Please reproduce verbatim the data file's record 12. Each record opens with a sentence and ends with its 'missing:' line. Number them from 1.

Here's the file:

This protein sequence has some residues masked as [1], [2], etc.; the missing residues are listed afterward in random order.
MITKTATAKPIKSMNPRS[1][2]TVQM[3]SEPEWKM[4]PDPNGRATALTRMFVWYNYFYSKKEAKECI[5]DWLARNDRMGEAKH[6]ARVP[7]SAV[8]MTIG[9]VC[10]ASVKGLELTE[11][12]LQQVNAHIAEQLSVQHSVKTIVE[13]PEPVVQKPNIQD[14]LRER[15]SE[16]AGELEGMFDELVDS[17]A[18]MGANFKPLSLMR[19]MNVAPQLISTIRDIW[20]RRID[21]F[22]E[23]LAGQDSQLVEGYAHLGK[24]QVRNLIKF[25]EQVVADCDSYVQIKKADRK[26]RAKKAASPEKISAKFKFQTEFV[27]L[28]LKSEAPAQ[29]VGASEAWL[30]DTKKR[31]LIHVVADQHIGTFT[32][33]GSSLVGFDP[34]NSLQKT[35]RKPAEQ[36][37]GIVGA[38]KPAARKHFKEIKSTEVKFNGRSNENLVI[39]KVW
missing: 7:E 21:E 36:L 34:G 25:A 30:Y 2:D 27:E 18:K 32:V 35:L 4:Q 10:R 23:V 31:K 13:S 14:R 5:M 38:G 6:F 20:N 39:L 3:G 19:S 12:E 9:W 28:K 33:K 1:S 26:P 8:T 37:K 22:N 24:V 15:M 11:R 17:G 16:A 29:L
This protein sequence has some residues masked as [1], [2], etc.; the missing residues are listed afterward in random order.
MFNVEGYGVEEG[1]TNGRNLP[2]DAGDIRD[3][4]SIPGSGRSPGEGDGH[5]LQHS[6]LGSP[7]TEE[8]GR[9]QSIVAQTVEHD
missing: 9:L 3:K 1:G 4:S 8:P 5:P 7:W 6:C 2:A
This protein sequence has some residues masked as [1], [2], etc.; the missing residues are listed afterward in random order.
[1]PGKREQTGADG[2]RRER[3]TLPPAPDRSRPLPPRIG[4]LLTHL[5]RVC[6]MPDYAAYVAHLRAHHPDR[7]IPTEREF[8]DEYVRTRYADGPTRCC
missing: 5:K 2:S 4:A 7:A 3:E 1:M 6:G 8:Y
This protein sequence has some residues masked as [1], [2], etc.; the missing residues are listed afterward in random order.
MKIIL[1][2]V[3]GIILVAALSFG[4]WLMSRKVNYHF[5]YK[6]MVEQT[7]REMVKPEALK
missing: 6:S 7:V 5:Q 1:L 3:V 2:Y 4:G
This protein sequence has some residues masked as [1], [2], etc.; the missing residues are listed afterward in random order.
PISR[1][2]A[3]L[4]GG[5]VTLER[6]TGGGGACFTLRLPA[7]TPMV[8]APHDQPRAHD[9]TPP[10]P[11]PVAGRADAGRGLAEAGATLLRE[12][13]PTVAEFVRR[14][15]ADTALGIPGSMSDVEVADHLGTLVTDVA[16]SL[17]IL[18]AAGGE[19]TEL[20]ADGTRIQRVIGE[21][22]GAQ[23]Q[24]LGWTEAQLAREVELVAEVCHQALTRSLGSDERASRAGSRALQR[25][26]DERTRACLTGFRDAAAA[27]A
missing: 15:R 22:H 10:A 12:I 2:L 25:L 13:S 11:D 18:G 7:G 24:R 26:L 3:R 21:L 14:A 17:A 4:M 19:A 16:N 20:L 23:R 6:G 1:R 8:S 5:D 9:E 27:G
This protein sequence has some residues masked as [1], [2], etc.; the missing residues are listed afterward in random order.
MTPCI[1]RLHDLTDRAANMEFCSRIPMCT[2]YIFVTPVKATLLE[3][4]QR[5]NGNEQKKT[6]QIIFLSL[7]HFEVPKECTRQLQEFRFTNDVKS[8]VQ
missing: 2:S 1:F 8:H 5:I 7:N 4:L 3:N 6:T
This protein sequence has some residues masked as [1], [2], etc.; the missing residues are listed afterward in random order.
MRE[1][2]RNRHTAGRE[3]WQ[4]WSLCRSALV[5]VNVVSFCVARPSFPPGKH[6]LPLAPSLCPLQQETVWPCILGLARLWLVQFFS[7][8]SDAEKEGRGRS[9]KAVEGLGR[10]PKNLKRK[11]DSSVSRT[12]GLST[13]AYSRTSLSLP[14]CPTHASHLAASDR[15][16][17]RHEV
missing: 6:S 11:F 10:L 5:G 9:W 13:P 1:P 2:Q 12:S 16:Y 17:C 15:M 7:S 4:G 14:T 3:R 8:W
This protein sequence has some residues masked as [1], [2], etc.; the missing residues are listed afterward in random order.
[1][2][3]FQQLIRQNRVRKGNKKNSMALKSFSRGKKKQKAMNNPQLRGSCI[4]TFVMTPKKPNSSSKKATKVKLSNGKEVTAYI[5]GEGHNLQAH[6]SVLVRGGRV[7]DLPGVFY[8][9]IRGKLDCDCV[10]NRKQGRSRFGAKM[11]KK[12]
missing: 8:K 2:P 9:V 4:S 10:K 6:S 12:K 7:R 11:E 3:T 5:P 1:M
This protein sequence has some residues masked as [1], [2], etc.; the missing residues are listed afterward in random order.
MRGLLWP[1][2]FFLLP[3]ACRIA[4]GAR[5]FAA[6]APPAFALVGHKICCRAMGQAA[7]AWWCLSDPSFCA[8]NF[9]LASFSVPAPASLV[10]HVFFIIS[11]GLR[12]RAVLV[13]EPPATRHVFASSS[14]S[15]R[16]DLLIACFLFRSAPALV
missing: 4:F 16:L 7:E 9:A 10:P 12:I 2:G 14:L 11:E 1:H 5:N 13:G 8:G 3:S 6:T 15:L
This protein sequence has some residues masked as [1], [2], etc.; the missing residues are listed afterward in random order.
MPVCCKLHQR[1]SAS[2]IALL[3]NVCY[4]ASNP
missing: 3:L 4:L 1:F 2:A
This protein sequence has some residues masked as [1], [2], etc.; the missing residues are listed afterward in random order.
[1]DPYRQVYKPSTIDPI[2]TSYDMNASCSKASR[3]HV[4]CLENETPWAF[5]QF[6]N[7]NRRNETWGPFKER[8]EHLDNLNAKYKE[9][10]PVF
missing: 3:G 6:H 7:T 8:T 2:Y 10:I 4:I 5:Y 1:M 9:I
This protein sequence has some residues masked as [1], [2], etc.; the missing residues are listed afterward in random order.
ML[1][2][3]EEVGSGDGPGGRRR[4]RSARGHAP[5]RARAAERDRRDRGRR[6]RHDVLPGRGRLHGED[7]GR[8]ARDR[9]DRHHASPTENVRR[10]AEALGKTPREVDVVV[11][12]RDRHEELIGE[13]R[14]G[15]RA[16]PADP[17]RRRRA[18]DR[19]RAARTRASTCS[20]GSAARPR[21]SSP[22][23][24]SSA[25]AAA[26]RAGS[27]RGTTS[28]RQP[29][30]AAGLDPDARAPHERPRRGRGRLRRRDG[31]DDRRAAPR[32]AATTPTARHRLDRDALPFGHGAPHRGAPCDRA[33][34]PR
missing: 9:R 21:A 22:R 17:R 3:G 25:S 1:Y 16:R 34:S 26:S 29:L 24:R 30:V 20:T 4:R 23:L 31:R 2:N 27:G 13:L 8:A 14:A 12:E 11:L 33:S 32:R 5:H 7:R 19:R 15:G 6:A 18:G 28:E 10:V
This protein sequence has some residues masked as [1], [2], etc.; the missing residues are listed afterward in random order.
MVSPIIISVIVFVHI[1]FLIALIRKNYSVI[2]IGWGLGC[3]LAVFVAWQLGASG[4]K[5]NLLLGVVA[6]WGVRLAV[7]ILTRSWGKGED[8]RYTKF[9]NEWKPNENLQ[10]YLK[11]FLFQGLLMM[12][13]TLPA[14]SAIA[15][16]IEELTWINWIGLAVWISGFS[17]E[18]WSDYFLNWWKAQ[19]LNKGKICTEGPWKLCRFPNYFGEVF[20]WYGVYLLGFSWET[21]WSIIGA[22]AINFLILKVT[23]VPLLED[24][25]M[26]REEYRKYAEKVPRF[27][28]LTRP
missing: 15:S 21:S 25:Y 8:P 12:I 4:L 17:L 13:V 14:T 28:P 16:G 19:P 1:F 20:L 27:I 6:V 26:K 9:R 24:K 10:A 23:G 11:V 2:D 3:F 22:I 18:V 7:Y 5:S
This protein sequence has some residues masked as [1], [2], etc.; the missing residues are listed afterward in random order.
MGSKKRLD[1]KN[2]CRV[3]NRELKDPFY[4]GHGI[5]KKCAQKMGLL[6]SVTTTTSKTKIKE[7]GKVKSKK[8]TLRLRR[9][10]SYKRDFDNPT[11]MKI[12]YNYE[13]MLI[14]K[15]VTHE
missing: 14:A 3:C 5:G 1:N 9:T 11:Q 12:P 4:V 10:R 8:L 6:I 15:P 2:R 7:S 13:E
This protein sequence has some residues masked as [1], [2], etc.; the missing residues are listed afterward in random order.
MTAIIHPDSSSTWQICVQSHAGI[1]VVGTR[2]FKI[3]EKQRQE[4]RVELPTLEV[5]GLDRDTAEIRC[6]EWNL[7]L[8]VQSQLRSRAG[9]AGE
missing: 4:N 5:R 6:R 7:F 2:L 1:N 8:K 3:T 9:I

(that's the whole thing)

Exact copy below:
This protein sequence has some residues masked as [1], [2], etc.; the missing residues are listed afterward in random order.
ML[1][2][3]EEVGSGDGPGGRRR[4]RSARGHAP[5]RARAAERDRRDRGRR[6]RHDVLPGRGRLHGED[7]GR[8]ARDR[9]DRHHASPTENVRR[10]AEALGKTPREVDVVV[11][12]RDRHEELIGE[13]R[14]G[15]RA[16]PADP[17]RRRRA[18]DR[19]RAARTRASTCS[20]GSAARPR[21]SSP[22][23][24]SSA[25]AAA[26]RAGS[27]RGTTS[28]RQP[29][30]AAGLDPDARAPHERPRRGRGRLRRRDG[31]DDRRAAPR[32]AATTPTARHRLDRDALPFGHGAPHRGAPCDRA[33][34]PR
missing: 9:R 21:A 22:R 17:R 3:G 25:S 1:Y 16:R 34:S 26:S 29:L 24:R 30:V 20:T 4:R 23:L 31:R 2:N 27:G 13:L 8:A 14:A 12:E 11:L 33:S 32:R 5:H 7:R 19:R 15:G 6:A 18:G 28:E 10:V